The German economy in June 2019 – summertime

Going into the summer (holidays) the outlook for the German economy is not good – to put it neutral: As already sketched out in May (here), Germany’s economic data shows some severe cracks and it seems indeed that the (recessionary) train is now advancing fast. Let’s look into it in some more detail:

Although no figures for the second quarter are available yet, it is a fair guess that German GDP has not really grown between April an June 2019.

Despite (or because of?) the worsening fundamentals, the German DAX took an upward path over the whole month of June 2019: After closing at 11,726 points on 31 May, the index rose by 672 to 12,398 points on 28 June 2019 (here), thereby nearly equalizing the losses of May.

In a somewhat stark contrast to the previous months, German exports grew by 1.1% on a MoM-basis and even by 4.5% on a YoY-basis. Hence, after a long decline, there might be some hope left for the German growth locomotive – or is it still stockpiling, as discussed last month? The picture is not clear yet and the next months will show. The (corresponding) German Target 2 balance, again gained some Euro 8 Billion and rose from Euro 934 Billion in May to Euro 942 Billion in June 2019. The German inflation-rate, rose from 1.4% (YoY) in May to 1.6% (YoY) in June 2019.

The free-fall in Germany’s industrial production in the last months has decelerated, if only a little, when registering a small gain of 0.3% (MoM) but still a YoY-decline by -3.7% in May 2019. However, given the figures of previous months, the decline is still spectacular: December 2018: -0.4% (MoM) / -3.9% (YoY), January 2019: -0.8 (MoM) / -3.3 (YoY), February: +0.7 (MoM) / -0.4 (YoY), March: +0.5% (MoM) / -0.9% (YoY); April: -1.8% (YoY), -1.9% (MoM). However, it does not look too good for the coming months since German industrial orders took another hit in May, when declining by -2.2% (MoM) and even -8.6% (YoY)!

Despite the fact that the German unemployment-rate again decreased by another 20,000 (MoMO) to 2.216m (and further -60,000 YoY!), the unemployment rate stayed at 4.9% in June 2019. Hence, for the last three months, there were at least no meaningful downward trends. Accordingly not only the Bundesagentur für Arbeit warns that the economic cooling affects the labour market. Already there are the first news about mass lay-offs (Deutche Bank is a prominent example (here), however, there are also others, like Ford or Volkswagen (here) as well as – ten years after the financial crisis – the first discussions about short working hours (Kurzarbeit, here). Hence, it seems rather certain that unemployment has hit bottom now and will probably start to rise in the winter at the latest.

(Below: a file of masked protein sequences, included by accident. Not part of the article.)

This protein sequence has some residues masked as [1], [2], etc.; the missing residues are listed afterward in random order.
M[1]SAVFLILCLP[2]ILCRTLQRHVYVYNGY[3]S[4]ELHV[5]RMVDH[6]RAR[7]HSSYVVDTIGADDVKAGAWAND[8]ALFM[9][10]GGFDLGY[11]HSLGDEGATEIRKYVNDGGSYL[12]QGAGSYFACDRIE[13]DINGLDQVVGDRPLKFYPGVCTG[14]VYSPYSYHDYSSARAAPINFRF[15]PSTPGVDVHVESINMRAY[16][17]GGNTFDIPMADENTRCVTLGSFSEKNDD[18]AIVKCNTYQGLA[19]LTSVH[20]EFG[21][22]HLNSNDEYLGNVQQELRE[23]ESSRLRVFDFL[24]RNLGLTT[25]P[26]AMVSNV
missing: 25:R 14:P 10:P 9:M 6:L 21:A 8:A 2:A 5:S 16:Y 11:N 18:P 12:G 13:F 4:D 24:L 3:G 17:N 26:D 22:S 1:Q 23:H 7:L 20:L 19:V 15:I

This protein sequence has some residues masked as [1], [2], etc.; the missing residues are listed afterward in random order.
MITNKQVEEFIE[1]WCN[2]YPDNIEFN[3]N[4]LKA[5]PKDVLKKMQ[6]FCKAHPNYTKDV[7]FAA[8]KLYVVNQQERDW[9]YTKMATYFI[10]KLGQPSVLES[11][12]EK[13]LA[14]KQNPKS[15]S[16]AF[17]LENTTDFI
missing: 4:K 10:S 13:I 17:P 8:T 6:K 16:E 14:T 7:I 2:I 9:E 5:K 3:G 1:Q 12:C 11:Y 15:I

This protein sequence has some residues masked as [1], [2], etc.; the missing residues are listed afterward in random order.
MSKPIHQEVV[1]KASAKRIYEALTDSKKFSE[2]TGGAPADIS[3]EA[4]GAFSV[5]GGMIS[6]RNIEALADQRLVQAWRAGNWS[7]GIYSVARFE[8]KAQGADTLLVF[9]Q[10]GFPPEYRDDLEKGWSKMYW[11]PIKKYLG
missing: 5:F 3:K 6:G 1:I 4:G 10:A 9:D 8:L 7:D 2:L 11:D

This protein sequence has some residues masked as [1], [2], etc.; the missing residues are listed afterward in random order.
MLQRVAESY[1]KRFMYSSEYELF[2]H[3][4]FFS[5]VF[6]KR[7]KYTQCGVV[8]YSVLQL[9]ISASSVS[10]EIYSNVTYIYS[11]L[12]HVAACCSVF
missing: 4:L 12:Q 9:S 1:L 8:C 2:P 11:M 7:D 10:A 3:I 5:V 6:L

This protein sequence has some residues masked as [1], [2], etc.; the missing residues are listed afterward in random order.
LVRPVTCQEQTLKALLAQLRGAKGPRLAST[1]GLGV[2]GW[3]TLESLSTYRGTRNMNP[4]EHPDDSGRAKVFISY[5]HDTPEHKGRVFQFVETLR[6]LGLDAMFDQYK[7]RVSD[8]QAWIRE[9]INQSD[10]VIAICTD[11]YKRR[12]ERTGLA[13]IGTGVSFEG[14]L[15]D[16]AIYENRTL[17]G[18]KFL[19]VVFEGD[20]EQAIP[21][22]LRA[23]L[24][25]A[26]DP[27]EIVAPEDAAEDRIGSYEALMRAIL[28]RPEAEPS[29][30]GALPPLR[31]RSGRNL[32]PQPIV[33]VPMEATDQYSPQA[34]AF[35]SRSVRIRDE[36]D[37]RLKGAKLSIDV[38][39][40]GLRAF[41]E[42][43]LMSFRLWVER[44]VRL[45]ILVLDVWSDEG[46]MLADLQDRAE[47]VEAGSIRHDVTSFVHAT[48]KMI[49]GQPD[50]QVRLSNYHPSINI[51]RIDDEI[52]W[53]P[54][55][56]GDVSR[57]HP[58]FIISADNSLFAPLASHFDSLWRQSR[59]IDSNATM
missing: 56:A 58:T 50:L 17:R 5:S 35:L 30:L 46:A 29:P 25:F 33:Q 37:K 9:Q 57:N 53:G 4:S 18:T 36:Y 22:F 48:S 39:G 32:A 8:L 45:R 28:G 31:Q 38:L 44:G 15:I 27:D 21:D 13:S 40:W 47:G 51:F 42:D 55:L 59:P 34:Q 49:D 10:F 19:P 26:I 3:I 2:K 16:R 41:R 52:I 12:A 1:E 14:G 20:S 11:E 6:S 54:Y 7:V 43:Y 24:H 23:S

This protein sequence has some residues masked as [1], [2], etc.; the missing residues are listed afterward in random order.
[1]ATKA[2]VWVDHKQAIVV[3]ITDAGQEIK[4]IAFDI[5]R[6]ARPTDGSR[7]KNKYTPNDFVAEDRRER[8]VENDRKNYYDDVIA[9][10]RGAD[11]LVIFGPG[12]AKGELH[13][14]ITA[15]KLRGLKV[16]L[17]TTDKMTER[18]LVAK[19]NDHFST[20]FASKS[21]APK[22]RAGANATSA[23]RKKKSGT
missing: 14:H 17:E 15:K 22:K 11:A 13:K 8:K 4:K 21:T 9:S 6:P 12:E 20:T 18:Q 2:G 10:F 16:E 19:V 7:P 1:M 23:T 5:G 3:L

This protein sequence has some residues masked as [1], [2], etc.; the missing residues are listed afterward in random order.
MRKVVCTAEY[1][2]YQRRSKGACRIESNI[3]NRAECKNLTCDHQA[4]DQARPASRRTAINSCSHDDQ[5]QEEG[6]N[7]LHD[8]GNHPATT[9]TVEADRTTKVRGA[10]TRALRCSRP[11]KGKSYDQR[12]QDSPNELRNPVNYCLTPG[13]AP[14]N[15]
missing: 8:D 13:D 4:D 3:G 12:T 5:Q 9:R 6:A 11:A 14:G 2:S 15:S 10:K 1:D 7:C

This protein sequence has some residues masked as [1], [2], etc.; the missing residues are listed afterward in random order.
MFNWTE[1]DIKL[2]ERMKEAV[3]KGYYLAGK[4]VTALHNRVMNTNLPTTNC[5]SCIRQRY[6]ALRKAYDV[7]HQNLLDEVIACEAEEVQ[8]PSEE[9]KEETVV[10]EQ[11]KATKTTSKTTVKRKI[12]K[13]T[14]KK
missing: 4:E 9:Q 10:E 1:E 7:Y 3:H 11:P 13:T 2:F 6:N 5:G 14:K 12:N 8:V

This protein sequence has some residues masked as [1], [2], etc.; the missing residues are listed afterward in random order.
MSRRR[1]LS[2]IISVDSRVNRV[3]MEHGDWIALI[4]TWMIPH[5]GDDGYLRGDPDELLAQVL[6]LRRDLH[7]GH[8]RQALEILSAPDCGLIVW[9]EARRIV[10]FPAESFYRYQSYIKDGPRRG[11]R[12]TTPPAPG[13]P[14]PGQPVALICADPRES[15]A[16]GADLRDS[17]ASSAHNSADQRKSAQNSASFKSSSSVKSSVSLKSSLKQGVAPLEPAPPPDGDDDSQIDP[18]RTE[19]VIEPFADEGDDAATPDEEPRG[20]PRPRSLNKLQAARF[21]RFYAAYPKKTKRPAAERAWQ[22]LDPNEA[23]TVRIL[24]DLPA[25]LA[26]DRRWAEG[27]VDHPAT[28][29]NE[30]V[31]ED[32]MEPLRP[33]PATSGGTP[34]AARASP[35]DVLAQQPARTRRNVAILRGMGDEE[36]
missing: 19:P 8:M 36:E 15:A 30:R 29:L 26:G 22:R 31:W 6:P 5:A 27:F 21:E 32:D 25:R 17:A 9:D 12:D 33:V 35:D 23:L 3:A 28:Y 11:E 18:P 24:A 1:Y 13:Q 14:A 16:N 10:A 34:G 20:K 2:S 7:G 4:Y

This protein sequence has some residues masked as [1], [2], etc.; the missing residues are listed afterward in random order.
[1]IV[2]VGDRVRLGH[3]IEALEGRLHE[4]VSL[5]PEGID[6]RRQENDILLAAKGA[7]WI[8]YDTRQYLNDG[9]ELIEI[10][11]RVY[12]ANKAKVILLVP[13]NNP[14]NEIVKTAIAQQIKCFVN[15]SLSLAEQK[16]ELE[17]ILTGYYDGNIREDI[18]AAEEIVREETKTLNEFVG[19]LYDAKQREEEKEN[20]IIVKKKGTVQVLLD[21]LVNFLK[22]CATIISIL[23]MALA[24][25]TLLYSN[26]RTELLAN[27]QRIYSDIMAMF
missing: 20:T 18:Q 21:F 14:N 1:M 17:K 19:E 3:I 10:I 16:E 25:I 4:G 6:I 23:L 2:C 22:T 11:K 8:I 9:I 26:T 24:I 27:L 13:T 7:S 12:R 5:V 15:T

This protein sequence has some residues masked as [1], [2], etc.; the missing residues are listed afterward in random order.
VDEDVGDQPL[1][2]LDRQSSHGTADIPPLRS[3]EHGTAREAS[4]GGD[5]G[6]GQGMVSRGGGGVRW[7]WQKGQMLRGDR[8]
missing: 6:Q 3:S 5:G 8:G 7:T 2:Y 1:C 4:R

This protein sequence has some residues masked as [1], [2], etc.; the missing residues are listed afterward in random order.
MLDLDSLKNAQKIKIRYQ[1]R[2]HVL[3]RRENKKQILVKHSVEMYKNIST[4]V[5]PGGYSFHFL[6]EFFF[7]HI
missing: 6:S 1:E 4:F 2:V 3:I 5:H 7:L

Despite all the gloomy outlook, German corporate insolvencies, only slowed down a bit their freefall of the previous months (-11.5% (!) in March (-3.2% for the first quarter (YoY)) but were still down by 3.2% (YoY) in April 2019. Also here, it seems likely that the trend will reverse within the next twelve months unless measures are put in place to strengthen the economy.

As in the previous month, the leading German sentiment indicators were not in sync in June: As already observed in the previous month, the German (Industrial) Purchasing Managers’ Index (PMI) increased from 44.3 points on 3 June to 45.0 points on 1 July 2019. There against, the assessment of the current economic situation, according to the ZEW Indicator, again darkened a bit: After 8.2 points in May, the index lost another 0.4% and now stands at 7.8%. Also, the Ifo business climate index, which declined in April to 99.1 points and then to 97.9 points in May, lost another 0.5% to 97.4% in June 2019.

To sum up: As in the previous months, the core figures of the export-oriented German economy are pointing south, with the notable exception of exports, which surprisingly grew in June. Also, unemployment and corporate insolvencies still stay at historical low levels for the time being. Hence, there is a fair chance that consumers save the economy also in the 2nd quarter. However, given that the global economic outlook rather deteriorates further, there is few hope that Germany can escape a recession for another extended period. Until then, enjoy the summertime!

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